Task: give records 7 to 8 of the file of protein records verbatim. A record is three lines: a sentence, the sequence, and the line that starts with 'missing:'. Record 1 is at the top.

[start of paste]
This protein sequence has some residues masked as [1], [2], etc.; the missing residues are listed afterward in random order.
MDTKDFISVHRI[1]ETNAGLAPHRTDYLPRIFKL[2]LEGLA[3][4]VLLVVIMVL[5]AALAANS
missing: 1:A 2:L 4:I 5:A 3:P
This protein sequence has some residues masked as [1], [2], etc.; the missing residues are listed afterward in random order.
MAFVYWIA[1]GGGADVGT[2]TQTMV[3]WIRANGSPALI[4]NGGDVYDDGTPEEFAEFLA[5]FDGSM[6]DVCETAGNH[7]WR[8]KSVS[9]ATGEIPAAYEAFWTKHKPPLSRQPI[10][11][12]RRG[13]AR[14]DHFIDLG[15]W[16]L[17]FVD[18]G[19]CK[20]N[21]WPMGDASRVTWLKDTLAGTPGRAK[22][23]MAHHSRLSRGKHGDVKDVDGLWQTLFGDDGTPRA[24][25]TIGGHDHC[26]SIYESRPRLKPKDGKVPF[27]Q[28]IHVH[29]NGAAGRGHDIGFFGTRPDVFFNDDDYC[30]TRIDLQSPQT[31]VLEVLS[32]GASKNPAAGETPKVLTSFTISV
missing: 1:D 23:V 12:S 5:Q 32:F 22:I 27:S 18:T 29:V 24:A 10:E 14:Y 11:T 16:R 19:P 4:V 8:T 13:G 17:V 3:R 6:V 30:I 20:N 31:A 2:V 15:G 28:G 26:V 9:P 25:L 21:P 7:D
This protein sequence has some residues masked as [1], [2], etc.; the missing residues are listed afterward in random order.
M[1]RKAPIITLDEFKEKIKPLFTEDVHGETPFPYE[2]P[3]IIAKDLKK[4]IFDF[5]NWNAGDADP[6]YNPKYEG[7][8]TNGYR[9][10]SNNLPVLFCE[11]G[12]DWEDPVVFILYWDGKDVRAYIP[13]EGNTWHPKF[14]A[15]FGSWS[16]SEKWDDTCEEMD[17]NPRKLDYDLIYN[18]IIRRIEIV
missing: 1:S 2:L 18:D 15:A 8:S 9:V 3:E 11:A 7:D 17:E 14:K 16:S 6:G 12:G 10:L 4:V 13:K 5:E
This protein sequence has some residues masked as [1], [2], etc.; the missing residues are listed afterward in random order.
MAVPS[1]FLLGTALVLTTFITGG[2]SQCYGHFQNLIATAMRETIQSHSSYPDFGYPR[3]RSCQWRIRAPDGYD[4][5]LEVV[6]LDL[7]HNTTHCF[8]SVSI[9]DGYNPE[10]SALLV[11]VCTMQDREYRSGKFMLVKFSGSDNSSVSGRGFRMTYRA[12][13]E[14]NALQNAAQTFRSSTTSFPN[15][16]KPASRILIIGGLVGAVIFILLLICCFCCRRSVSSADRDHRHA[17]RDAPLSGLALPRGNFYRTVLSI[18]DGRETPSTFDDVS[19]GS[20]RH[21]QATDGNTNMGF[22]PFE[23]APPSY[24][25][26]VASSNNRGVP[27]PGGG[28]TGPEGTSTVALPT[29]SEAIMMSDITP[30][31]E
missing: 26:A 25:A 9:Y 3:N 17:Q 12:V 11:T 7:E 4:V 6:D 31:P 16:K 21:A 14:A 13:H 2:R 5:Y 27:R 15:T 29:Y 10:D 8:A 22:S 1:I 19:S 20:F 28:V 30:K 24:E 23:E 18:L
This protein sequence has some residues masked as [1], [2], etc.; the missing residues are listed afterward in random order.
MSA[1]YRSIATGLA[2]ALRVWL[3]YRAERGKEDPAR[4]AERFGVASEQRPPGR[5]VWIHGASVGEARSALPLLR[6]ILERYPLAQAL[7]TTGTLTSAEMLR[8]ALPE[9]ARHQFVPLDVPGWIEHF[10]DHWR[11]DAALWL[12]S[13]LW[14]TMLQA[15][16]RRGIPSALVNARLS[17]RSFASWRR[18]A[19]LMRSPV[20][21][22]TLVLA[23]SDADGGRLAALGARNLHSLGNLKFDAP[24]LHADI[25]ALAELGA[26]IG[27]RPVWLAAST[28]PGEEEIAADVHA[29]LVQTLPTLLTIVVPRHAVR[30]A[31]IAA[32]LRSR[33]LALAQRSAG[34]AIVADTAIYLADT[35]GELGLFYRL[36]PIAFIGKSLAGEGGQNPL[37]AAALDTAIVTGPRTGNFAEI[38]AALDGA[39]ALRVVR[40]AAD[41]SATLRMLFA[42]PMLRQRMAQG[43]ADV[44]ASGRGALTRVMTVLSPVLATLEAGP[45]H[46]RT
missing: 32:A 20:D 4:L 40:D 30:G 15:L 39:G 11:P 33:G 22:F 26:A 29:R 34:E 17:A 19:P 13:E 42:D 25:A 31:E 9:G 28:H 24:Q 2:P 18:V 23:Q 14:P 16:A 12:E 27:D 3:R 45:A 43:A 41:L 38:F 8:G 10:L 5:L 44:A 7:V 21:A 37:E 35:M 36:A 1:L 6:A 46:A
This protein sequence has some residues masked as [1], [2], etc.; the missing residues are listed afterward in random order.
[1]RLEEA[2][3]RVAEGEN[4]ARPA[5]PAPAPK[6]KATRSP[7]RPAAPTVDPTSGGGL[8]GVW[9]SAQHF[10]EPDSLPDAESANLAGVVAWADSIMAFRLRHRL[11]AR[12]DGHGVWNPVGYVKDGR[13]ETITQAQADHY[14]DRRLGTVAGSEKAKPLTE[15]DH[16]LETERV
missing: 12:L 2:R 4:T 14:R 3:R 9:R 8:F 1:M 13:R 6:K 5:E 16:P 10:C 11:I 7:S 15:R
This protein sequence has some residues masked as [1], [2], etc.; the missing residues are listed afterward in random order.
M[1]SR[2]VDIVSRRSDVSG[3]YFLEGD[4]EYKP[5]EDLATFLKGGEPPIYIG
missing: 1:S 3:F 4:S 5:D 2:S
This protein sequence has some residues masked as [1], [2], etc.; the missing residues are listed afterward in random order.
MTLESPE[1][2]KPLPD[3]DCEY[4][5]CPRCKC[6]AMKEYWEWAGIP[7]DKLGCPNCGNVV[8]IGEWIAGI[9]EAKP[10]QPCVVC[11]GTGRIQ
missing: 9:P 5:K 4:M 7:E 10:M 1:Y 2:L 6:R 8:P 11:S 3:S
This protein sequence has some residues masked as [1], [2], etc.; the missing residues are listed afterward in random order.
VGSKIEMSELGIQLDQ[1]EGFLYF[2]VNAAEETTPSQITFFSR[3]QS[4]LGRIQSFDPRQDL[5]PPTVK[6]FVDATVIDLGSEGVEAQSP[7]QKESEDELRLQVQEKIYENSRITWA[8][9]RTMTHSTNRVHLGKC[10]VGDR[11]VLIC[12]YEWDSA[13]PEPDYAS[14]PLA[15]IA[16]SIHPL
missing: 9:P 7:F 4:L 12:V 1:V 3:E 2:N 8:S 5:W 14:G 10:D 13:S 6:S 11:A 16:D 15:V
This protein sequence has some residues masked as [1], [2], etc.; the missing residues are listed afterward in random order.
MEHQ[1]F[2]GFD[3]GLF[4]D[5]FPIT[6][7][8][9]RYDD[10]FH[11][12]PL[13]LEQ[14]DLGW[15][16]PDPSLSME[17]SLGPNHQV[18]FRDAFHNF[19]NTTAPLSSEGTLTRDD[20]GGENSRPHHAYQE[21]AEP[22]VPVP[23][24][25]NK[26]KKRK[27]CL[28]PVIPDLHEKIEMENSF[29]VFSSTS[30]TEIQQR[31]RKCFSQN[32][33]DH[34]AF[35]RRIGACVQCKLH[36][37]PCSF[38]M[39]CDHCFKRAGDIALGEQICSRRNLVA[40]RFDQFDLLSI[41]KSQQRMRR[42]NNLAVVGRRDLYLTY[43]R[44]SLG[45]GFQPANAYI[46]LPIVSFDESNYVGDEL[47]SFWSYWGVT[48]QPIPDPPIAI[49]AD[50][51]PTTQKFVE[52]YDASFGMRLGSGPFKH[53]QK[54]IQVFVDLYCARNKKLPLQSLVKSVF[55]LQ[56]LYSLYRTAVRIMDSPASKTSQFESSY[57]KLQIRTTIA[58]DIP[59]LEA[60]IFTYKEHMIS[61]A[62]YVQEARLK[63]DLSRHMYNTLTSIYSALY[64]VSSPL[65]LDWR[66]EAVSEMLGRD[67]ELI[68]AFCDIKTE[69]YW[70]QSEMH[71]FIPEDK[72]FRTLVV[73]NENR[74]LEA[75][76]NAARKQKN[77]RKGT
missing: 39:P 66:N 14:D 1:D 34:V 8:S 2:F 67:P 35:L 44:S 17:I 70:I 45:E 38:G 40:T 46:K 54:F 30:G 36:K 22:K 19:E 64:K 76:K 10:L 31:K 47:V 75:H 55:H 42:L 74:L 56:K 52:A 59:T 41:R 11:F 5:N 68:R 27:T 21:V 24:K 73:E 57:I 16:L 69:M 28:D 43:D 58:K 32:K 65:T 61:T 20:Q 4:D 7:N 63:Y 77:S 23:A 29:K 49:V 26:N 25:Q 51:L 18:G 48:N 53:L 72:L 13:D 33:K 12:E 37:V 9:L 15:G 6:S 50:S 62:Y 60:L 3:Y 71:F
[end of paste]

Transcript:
This protein sequence has some residues masked as [1], [2], etc.; the missing residues are listed afterward in random order.
M[1]SR[2]VDIVSRRSDVSG[3]YFLEGD[4]EYKP[5]EDLATFLKGGEPPIYIG
missing: 1:S 3:F 4:S 5:D 2:S
This protein sequence has some residues masked as [1], [2], etc.; the missing residues are listed afterward in random order.
MTLESPE[1][2]KPLPD[3]DCEY[4][5]CPRCKC[6]AMKEYWEWAGIP[7]DKLGCPNCGNVV[8]IGEWIAGI[9]EAKP[10]QPCVVC[11]GTGRIQ
missing: 9:P 5:K 4:M 7:E 10:M 1:Y 2:L 6:R 8:P 11:S 3:S